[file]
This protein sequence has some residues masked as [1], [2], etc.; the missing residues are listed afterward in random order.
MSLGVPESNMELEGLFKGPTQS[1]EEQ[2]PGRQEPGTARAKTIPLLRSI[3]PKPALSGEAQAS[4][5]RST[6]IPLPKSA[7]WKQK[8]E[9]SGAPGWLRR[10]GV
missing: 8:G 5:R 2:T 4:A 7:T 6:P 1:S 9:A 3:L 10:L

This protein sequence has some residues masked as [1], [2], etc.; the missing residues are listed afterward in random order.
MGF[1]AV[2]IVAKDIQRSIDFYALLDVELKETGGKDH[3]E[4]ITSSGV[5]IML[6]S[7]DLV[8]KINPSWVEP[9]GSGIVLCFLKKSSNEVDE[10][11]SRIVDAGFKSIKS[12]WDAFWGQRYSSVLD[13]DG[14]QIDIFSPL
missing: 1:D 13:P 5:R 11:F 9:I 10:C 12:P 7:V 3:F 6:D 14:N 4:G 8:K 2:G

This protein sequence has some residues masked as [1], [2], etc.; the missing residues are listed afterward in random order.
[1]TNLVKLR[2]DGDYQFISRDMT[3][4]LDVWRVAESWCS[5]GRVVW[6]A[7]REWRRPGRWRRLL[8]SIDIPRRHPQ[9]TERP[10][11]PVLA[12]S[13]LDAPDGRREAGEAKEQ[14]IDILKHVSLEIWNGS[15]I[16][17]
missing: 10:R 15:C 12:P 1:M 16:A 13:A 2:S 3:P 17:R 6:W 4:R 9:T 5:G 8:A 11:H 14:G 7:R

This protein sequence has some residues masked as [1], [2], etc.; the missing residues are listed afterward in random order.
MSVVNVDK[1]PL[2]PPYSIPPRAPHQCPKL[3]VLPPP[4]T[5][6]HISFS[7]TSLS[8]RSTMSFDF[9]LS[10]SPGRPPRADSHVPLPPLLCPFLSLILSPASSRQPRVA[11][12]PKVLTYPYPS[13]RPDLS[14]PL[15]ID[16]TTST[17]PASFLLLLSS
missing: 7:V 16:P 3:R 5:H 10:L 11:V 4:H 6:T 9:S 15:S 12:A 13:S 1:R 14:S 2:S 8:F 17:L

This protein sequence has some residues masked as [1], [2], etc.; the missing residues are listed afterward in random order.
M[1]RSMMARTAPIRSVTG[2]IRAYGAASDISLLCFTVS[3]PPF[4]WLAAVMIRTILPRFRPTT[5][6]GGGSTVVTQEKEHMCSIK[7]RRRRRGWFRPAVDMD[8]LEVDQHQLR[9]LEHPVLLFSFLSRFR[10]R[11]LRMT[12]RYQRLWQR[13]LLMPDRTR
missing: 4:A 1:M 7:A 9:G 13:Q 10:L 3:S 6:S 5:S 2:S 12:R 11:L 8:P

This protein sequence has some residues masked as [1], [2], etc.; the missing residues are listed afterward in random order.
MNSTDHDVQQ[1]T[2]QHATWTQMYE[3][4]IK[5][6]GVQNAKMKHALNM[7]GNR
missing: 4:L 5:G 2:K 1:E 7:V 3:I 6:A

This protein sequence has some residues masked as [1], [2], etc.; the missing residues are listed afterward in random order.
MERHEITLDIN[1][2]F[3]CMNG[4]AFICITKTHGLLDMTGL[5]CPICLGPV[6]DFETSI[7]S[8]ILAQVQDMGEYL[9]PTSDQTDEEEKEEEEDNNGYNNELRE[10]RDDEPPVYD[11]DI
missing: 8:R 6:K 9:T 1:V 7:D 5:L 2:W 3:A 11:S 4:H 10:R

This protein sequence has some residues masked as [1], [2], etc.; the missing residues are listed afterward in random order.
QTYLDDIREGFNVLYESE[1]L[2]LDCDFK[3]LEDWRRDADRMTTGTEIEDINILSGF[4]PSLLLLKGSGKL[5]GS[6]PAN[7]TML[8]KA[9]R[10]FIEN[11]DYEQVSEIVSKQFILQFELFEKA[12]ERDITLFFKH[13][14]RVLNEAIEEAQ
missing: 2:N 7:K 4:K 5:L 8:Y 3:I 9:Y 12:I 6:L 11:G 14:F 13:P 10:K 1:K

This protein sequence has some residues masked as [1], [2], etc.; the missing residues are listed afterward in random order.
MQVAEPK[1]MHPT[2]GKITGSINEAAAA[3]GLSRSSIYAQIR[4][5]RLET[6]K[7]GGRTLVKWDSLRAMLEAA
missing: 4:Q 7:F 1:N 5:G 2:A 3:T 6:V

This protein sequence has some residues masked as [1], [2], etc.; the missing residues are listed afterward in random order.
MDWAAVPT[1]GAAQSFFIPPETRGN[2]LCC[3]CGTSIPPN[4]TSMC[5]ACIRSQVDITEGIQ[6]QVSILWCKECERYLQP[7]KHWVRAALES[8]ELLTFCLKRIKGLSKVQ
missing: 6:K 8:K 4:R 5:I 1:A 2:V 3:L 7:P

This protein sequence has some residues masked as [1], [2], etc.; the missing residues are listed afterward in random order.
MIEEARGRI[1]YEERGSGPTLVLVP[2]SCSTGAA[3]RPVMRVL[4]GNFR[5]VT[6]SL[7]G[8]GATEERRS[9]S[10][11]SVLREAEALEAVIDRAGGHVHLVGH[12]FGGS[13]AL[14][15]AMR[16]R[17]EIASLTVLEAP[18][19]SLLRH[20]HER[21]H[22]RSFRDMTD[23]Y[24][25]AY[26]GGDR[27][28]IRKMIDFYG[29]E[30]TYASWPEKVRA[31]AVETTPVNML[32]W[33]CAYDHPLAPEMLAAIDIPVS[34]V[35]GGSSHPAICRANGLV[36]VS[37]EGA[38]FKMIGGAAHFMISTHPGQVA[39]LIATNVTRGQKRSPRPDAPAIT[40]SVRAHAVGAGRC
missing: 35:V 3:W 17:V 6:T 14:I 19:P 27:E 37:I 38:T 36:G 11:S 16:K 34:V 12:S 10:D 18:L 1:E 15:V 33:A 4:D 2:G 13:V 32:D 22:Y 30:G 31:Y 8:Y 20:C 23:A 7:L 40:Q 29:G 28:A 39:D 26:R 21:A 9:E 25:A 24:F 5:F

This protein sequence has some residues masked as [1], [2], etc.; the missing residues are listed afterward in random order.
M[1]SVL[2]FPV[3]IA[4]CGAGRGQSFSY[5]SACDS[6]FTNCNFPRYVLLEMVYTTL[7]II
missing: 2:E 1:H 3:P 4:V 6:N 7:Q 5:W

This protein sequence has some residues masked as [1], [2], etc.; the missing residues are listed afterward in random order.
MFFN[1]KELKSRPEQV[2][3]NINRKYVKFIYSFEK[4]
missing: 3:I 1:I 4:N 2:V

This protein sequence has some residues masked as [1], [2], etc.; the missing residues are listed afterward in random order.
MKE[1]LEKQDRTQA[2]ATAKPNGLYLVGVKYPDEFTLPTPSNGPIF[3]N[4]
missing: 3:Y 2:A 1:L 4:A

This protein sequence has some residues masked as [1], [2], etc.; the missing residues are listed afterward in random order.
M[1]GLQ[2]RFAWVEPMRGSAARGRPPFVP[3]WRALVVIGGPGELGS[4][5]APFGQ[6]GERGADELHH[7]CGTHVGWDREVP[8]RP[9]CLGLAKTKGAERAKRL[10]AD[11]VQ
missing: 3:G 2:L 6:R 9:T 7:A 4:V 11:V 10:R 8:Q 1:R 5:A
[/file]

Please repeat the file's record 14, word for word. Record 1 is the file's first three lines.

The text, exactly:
This protein sequence has some residues masked as [1], [2], etc.; the missing residues are listed afterward in random order.
MKE[1]LEKQDRTQA[2]ATAKPNGLYLVGVKYPDEFTLPTPSNGPIF[3]N[4]
missing: 3:Y 2:A 1:L 4:A